Green Bay property owners illustrate need for dredging project to mayor, councillors

West Kelowna Mayor Doug Findlater and a couple of councillors got a firsthand look at the problems surrounding Green Bay Tuesday.

Green Bay Property Owners' Association president Gary Gylytiuk measures the depth of the water in Green Bay Tuesday. The association is looking to dredge the bay

Green Bay Property Owners' Association president Gary Gylytiuk measures the depth of the water in Green Bay Tuesday. The association is looking to dredge the bay

Although they declined the optional canoe ride, a few members of West Kelowna council made good on their promise to get a firsthand look at the issues surrounding Green Bay Tuesday.

Mayor Doug Findlater, Couns. David Knowles and Carol Zanon and chief administrative officer Jason Johnson accepted the offer from the Green Bay Property Owners’ Association to see how the bay has become infilled with waterborne sediments from the surrounding uplands.

Findlater said he was already aware of the issue, but the tour further illustrated how shallow the water is throughout the bay.

“I’d seen the problem from standing up on Boucherie Road. You can see the sedimentation at certain times happening and the discolouration of the water,” said Findlater.

“Now you see really how shallow it is down here—it is extremely shallow.”

Last month association president Gary Gylytiuk, along with director Jim Tait, asked the district for support in the group’s effort to create a local service area for the purpose of funding a dredging project in Green Bay.

The proposed dredging would create a 30-metre wide main channel that will stretch from the entrance of the bay to within 100 metres of the other shore, according to Tait. A secondary, 24-metre wide channel would also be created.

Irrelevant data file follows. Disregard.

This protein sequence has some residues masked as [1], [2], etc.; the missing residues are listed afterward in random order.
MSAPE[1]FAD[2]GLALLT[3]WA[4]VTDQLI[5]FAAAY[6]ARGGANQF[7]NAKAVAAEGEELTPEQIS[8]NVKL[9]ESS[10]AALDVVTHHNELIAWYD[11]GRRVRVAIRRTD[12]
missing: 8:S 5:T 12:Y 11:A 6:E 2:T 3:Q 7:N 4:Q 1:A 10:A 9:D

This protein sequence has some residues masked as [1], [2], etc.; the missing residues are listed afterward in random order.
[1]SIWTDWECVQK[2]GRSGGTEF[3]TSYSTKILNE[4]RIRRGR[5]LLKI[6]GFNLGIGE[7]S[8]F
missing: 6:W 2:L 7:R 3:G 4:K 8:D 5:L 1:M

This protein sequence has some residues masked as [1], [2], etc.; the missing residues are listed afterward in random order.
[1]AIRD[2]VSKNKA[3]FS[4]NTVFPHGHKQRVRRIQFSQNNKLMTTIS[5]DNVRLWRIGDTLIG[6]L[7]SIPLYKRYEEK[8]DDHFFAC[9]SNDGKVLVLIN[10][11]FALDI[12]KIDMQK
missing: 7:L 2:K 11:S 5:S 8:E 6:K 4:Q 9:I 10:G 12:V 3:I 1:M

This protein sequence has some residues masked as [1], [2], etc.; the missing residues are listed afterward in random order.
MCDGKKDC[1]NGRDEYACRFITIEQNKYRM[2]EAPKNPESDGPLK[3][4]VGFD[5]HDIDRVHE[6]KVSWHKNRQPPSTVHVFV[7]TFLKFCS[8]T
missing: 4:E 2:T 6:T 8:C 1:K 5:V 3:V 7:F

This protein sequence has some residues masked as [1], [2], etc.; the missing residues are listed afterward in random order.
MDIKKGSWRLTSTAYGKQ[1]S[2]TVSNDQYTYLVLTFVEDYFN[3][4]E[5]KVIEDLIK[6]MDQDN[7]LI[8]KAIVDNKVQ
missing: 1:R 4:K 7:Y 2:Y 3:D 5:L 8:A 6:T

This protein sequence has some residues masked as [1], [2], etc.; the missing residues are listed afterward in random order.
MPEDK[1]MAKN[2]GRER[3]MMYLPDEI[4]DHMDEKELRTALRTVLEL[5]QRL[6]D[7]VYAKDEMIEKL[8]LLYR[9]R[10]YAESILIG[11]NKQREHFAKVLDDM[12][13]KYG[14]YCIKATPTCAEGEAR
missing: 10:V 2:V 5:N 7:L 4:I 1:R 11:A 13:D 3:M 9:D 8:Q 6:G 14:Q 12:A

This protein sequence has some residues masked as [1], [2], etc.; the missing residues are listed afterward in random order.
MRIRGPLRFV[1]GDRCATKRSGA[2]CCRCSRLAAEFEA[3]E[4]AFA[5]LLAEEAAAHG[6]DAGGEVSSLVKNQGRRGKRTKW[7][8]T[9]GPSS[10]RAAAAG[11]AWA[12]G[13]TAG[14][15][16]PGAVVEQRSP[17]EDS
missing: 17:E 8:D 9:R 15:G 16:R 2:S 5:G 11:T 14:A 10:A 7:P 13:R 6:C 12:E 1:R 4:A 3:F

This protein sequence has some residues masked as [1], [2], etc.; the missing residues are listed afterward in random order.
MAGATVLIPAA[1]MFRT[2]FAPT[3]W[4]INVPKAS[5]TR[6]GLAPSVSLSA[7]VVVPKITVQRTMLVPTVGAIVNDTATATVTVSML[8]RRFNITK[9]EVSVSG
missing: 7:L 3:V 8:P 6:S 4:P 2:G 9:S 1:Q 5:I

“I’ve noticed, every year, it’s more challenging to get in and out of the bay because the sediments keep building up,” said Tait, who has lived in the Green Bay area for six years.

“I’ve seen a couple of boats come into (the bay) during a windstorm—they come into the middle and they get stuck.”

The property owners’ association suggests the infilling of the bay is due to years of neglect

“Nothing has been done to stop the continuing sedimentation and pollution of Green Bay,” Tait told council last month.

The district is interested in gauging whether or not property owners are willing to pay a portion of the project.

“We asked the association to canvass their members to see what degree of support there is for making a substantial contribution from the residents,” said Findlater.

Tait said early indication shows a considerable level of support for the dredging plans.

“I think we’ve got 80 per cent in favour at this point—we still have some (surveys) that are not returned,” said Tait.

The association has received approval for the dredging of Green Bay from the Ministry of Forests, Lands and Natural Resource Operations, as well as Transport Canada.

The project is estimated to cost $360,000; the association has stated it is willing to pay one-third of that cost. They have proposed the rest of the bill should be paid by the local, provincial and/or federal governments.

Findlater said the district isn’t keen on putting local tax dollars into the project.

“We’ve got many higher priorities, but perhaps we can facilitate this for them with the (federal government) and the province,” said Findlater.

“We have to scale this against all of the other priorities in the district…we don’t have unlimited means.”

Tait said the property owners are looking for some sort of commitment from the district to support their efforts.

“If it means administering the local service area tax, that’s a big plus…not allowing interest to accrue, that’s another.”

He added the property owners were happy to see members of council get a close-up look at the problem.

“It’s important because when you see it in real life, you visualize it and they can get it in their mind. I think it was positive for them to come.”


Kelowna Capital News